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Poster #014, SCEC Community Models (CXM)

Parsimonious velocity inversion applied to the Los Angeles Basin, CA

Jack B. Muir, Robert W. Clayton, Victor C. Tsai, & Quentin BRISSAUD
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Poster Presentation

2021 SCEC Annual Meeting, Poster #014, SCEC Contribution #11625 VIEW PDF
Effectively combining local high-resolution tomographic results with existing regional models presents an ongoing challenge. We have recently developed a framework based on the Tikhonov-regularized level-set method that provides a simple means to infer where local data provides meaningful constraints on seismic observables beyond those found in larger scale regional models --- for example the Community Velocity Models (CVMs) of southern California. This technique defines a volume within which updates are made to a reference CVM, with the boundary of the volume being part of the inversion rather than explicitly defined. By appropriately penalizing the complexity of the boundary, a minimal upd...ate which best explains the data is achieved.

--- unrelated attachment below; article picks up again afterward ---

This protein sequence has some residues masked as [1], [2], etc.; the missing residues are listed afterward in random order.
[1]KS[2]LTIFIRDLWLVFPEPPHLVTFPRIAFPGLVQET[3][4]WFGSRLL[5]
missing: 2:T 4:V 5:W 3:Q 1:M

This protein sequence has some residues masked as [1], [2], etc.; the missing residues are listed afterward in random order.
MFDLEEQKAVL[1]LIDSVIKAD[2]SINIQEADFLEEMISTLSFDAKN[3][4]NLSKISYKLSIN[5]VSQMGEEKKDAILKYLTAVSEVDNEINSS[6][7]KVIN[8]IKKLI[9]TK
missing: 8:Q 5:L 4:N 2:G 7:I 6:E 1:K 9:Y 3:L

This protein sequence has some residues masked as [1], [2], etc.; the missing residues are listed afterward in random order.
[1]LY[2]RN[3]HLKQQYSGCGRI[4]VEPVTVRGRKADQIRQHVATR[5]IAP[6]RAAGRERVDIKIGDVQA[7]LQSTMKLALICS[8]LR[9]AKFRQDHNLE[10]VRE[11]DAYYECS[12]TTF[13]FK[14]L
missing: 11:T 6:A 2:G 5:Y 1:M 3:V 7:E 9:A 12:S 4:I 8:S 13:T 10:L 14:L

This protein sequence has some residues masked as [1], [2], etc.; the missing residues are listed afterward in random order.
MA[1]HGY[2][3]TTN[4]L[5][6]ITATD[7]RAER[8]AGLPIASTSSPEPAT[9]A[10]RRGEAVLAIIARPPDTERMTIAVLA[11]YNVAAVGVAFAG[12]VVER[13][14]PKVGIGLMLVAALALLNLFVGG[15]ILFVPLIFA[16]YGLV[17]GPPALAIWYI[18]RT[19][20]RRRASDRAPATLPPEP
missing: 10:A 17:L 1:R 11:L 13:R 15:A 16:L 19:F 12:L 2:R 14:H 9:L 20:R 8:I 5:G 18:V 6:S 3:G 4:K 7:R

To test this framework, we utilize the high-resolution data from the Community Seismic Network, a large 400-station permanent urban deployment. We inverted Love wave dispersion, derived from eikonal tomography of two-station cross-correlation travel-time delays, and relative amplification data from the Mw 6.4 July 3 and Mw 7.1 July 5 2019 Ridgecrest earthquakes. We invert for an update to CVM-S4.26 using the Tikhonov Ensemble Sampling scheme, a highly efficient derivative-free approximate Bayesian method. We find that the Ridgecrest Earthquake data is best explained by a deepening of the Los Angeles Basin (compared to the CVM-S4.26 reference model) with its deepest part just south of downtown Los Angeles, along with a substantially steeper northeastern wall of the basin. This result offers new progress towards the parsimonious incorporation of detailed local basin models within regional reference models utilizing an objective inverse-problem framework, and highlights the importance of accurate basin geometry models when accounting for the potentially significant amplification of surface waves from regional earthquakes in the high-rise building response band.